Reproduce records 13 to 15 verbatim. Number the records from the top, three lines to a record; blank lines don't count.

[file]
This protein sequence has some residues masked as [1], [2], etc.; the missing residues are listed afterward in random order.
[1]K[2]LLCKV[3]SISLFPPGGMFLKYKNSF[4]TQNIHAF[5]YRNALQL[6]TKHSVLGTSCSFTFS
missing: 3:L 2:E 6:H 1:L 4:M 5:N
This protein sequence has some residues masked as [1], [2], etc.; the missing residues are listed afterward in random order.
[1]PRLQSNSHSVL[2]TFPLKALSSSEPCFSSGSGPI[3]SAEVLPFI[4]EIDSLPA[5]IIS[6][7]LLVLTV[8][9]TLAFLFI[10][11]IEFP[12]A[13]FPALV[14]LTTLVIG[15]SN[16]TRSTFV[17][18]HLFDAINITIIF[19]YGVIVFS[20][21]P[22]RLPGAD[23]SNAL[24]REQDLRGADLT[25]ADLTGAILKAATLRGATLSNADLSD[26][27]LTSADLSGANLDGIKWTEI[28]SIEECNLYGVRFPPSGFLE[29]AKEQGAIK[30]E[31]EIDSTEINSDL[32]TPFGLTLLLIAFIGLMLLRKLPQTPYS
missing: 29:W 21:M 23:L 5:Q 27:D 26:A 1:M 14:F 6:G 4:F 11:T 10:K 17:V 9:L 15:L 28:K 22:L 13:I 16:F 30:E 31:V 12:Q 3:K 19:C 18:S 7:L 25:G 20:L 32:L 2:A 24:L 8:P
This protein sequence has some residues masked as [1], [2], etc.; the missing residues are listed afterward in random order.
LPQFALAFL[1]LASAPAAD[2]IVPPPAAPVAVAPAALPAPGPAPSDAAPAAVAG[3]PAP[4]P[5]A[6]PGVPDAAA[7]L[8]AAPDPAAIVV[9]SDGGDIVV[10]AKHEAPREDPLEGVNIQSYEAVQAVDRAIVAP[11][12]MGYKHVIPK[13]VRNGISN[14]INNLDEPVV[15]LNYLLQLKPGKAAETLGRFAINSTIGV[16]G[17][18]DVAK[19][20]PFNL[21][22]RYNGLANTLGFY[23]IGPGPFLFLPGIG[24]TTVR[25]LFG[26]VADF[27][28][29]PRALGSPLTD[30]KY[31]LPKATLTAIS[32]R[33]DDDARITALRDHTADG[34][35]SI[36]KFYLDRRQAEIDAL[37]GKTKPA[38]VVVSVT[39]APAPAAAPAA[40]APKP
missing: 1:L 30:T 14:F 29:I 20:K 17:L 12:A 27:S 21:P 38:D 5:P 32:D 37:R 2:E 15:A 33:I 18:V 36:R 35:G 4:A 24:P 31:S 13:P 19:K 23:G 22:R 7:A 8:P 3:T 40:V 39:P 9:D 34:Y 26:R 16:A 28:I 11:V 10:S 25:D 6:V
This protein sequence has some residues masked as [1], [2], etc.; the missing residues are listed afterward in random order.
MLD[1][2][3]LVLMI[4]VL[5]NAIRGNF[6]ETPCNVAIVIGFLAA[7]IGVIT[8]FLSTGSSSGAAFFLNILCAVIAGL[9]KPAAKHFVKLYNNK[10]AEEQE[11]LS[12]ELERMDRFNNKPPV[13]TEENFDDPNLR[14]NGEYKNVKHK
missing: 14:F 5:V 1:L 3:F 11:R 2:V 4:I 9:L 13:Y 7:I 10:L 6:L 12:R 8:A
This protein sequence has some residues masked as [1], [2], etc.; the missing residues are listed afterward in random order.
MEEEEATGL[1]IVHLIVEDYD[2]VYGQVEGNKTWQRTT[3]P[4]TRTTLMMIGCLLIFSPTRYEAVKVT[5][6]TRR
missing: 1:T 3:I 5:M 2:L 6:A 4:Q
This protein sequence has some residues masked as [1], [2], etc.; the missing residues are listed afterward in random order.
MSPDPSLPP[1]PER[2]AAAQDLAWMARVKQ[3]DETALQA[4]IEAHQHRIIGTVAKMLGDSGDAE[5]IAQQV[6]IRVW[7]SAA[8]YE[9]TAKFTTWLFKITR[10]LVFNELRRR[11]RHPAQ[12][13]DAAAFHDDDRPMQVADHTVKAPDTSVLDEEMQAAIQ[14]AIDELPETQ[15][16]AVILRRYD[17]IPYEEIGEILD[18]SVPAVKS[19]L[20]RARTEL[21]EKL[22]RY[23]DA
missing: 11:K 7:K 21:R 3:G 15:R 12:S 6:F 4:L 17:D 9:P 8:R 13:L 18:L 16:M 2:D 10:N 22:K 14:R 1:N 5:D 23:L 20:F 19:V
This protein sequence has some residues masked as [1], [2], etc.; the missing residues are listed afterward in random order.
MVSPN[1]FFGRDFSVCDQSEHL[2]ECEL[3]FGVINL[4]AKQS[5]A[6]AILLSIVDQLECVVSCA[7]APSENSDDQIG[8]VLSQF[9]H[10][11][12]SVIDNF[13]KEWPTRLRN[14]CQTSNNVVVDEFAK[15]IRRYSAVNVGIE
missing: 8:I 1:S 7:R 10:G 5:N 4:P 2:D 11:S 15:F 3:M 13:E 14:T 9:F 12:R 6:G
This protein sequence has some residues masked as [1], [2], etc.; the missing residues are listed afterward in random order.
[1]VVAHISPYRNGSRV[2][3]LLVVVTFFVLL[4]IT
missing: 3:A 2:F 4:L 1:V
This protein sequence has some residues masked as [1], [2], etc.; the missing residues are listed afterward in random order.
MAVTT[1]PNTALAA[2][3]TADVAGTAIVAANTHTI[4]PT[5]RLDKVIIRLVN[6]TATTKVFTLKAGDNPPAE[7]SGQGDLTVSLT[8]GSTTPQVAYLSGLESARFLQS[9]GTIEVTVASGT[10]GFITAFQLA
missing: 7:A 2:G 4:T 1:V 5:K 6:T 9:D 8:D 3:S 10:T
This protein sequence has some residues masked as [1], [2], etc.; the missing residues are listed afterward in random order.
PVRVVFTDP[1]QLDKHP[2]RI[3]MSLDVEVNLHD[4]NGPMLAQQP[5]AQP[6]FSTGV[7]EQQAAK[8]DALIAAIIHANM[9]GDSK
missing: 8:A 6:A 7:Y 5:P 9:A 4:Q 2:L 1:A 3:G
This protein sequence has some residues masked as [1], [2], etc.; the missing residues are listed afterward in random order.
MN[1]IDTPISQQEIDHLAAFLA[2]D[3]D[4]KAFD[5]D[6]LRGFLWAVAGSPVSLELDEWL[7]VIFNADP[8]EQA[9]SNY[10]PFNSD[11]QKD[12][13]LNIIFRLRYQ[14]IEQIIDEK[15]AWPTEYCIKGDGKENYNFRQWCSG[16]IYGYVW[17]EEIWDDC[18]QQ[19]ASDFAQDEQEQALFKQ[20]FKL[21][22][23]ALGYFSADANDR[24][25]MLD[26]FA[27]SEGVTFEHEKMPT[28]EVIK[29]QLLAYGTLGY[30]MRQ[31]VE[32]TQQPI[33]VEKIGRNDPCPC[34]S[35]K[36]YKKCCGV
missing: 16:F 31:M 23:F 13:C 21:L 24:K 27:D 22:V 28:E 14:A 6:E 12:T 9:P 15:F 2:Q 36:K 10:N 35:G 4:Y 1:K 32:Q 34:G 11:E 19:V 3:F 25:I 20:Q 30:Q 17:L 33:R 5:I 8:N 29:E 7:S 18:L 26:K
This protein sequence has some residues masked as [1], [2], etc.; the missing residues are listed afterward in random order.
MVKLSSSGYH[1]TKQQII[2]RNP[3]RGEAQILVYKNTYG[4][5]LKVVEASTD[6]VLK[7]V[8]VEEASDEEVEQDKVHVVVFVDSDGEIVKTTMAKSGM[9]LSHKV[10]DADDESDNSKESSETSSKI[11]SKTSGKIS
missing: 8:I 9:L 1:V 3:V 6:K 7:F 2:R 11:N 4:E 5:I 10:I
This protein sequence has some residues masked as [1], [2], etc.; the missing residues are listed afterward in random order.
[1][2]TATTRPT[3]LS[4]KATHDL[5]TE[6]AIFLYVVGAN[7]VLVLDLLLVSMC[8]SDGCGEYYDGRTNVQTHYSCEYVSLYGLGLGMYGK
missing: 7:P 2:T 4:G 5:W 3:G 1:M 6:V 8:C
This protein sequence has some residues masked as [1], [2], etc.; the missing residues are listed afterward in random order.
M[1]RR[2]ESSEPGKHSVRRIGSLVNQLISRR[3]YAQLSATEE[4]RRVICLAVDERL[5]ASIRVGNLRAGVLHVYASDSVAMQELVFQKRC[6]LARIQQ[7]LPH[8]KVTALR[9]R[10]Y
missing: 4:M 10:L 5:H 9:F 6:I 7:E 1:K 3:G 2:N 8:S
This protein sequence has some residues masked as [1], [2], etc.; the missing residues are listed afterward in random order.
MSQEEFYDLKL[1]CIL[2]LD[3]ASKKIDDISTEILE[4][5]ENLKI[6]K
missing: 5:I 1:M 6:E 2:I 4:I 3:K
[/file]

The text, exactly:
This protein sequence has some residues masked as [1], [2], etc.; the missing residues are listed afterward in random order.
[1][2]TATTRPT[3]LS[4]KATHDL[5]TE[6]AIFLYVVGAN[7]VLVLDLLLVSMC[8]SDGCGEYYDGRTNVQTHYSCEYVSLYGLGLGMYGK
missing: 7:P 2:T 4:G 5:W 3:G 1:M 6:V 8:C
This protein sequence has some residues masked as [1], [2], etc.; the missing residues are listed afterward in random order.
M[1]RR[2]ESSEPGKHSVRRIGSLVNQLISRR[3]YAQLSATEE[4]RRVICLAVDERL[5]ASIRVGNLRAGVLHVYASDSVAMQELVFQKRC[6]LARIQQ[7]LPH[8]KVTALR[9]R[10]Y
missing: 4:M 10:L 5:H 9:F 6:I 7:E 1:K 3:G 2:N 8:S
This protein sequence has some residues masked as [1], [2], etc.; the missing residues are listed afterward in random order.
MSQEEFYDLKL[1]CIL[2]LD[3]ASKKIDDISTEILE[4][5]ENLKI[6]K
missing: 5:I 1:M 6:E 2:I 4:I 3:K